Mast General Store's purchase of the old Lourie's building on Main Street was helped by the offer of a 10-year, $2 million loan from Columbia officials using federal stimulus money.
Mast General will use the money to renovate the building, which for more than 40 years housed the Lourie's menswear store. The money will not be used to purchase the three-story building, interim city manager Steve Gantt said.
By restoring the building, Mast General will be eligible for federal tax credits, which it can use to repay the loan, Gantt said.
City Council members have agreed to pay the interest on the loan from the property taxes generated from the building.
"We're trying to figure a way to help them," Columbia Mayor Bob Coble said. "We've been looking for that retail boost. Mast General, if you look at Greenville and other cities in North Carolina, has certainly done that."
Mast General Store will be the first major retailer on Main Street since three department stores closed in the early 1990s. Mast is known for its combination of cutting-edge outdoor gear and old-fashioned candy and toys.
City officials have had trouble making Main Street a major retail and commercial corridor. The two-lane street is pedestrian-friendly and has plenty of lunch and some dinner offerings. And the Nickelodeon arthouse theater is moving in next door to Lourie's.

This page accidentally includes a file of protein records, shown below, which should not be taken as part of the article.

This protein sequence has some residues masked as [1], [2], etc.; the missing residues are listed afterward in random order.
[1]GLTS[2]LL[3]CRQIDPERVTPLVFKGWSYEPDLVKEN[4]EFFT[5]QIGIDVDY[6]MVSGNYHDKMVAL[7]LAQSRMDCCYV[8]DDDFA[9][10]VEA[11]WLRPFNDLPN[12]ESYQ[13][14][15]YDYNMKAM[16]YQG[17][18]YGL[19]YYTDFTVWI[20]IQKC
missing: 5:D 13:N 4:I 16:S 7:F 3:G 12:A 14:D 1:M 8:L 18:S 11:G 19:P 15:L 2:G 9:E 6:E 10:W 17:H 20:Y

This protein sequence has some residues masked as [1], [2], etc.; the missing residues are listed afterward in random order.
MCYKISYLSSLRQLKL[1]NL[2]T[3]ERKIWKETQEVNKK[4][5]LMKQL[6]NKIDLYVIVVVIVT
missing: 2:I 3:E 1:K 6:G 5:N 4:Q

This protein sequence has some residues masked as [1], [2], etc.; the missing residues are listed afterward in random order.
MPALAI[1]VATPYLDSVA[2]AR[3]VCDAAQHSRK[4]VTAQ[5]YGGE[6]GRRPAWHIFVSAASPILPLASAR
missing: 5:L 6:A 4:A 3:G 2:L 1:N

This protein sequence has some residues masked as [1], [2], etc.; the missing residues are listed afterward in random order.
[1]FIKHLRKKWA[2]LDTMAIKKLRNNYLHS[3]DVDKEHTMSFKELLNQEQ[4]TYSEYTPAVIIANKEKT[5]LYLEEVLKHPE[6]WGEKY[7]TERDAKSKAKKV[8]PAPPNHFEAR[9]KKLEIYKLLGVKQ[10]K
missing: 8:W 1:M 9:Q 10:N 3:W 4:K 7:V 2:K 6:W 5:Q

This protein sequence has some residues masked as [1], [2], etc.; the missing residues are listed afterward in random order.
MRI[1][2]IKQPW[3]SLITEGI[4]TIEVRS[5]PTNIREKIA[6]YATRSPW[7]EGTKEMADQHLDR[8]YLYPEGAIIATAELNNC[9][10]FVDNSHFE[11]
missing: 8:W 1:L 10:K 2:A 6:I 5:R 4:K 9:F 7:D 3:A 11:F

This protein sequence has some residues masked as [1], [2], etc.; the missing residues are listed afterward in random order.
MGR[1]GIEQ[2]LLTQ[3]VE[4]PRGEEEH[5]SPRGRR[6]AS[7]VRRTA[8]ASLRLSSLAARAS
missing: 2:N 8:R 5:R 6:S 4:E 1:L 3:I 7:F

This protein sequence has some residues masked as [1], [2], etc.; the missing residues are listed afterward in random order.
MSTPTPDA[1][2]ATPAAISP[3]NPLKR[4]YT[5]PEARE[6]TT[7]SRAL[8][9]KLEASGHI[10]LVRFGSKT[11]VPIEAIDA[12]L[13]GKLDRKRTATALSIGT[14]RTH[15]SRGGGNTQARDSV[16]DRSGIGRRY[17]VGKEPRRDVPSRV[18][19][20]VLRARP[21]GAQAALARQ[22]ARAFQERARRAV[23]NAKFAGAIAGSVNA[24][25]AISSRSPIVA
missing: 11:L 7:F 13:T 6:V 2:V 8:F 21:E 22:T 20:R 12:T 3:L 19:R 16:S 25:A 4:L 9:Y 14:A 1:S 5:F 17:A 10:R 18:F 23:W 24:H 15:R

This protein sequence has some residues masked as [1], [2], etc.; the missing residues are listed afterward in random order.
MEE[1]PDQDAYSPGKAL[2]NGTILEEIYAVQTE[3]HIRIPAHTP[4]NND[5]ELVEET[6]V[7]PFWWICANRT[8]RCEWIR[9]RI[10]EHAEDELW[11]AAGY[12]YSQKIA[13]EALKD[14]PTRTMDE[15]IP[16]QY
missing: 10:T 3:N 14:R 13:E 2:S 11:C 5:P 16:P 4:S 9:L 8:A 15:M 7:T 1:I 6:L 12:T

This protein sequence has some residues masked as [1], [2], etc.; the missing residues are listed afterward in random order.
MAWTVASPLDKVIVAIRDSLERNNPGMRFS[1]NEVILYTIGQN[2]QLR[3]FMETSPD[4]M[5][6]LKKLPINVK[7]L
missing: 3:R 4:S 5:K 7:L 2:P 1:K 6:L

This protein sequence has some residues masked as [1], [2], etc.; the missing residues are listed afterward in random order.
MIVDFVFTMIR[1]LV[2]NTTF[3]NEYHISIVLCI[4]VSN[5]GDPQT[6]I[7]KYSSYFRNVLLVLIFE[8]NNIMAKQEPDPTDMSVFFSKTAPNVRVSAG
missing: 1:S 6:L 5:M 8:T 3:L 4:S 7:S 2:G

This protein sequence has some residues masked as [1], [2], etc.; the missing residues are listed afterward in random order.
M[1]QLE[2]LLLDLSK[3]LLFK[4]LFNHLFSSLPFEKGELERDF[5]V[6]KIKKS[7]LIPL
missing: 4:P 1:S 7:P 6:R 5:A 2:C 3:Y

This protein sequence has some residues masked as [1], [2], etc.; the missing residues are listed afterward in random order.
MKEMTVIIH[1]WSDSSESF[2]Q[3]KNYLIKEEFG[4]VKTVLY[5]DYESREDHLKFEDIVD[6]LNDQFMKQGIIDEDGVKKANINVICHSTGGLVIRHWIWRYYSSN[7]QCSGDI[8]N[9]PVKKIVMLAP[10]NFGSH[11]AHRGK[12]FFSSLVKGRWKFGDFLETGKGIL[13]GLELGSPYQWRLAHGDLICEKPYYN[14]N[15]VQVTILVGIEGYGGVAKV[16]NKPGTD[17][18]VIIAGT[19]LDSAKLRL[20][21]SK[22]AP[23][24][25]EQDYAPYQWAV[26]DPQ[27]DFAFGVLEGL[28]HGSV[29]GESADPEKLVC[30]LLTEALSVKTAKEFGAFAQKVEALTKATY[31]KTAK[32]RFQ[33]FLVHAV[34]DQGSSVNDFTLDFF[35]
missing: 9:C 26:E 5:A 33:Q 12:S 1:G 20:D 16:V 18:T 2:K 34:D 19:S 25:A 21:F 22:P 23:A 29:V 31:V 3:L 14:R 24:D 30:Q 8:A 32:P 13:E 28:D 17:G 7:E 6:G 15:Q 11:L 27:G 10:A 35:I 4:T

But while the area has added three office towers recently, SCANA, the state's only Fortune 500 company, left Main Street in September for a corporate campus in Cayce.
The Lourie's building itself was difficult to sell. The building was first listed at $2.5 million in 2007 before being dropped to $799,000 for an auction in May that didn't attract any bids.
Mast General's purchase price is unknown, but this summer, real estate officials said it was between $799,000 and $1 million.
City taxpayers have invested $4.7 million in water, sewer and streetscaping improvements on the part of Main Street that includes the Lourie's property. City Council members believe the Mast General Store is the payoff for those years of inconvenient construction.
The Mast General money comes from a recovery zone facility bond, part of a $787 billion federal stimulus package President Barack Obama signed in February.
The money was distributed to cities and counties with populations of at least 100,000. Local governments cannot use the money themselves but must loan it to private companies.
"We probably would not have been able to use it had it not been for Mast General," Gantt said. "It doesn't cost us anything. They get good money at no taxes - and we'll pay the interest, and we get the building put back like it was originally, and we get an anchor back on Main Street we think will really revitalize that whole block."
Columbia received a recovery zone facility bond for $958,000. Council members hope Richland County will pitch in the other $1 million.
If not, the $2 million loan will have to be scaled back, Gantt said. Coble said he's confident Mast General Store will not back out of the deal if that happens.
Coble plans to meet with Richland County Council chairman Paul Livingston next week to discuss the deal.
Attempts to reach Livingston and Mast officials were unsuccessful.
Columbia City Council members voted 4-0 last week to authorize the loan after discussing it in a session that was closed to the public.
Council members Kirkman Finlay, Belinda Gergel and Daniel Rickenmann were absent from the meeting and did not vote. However, council members are allowed to take action if a majority is present.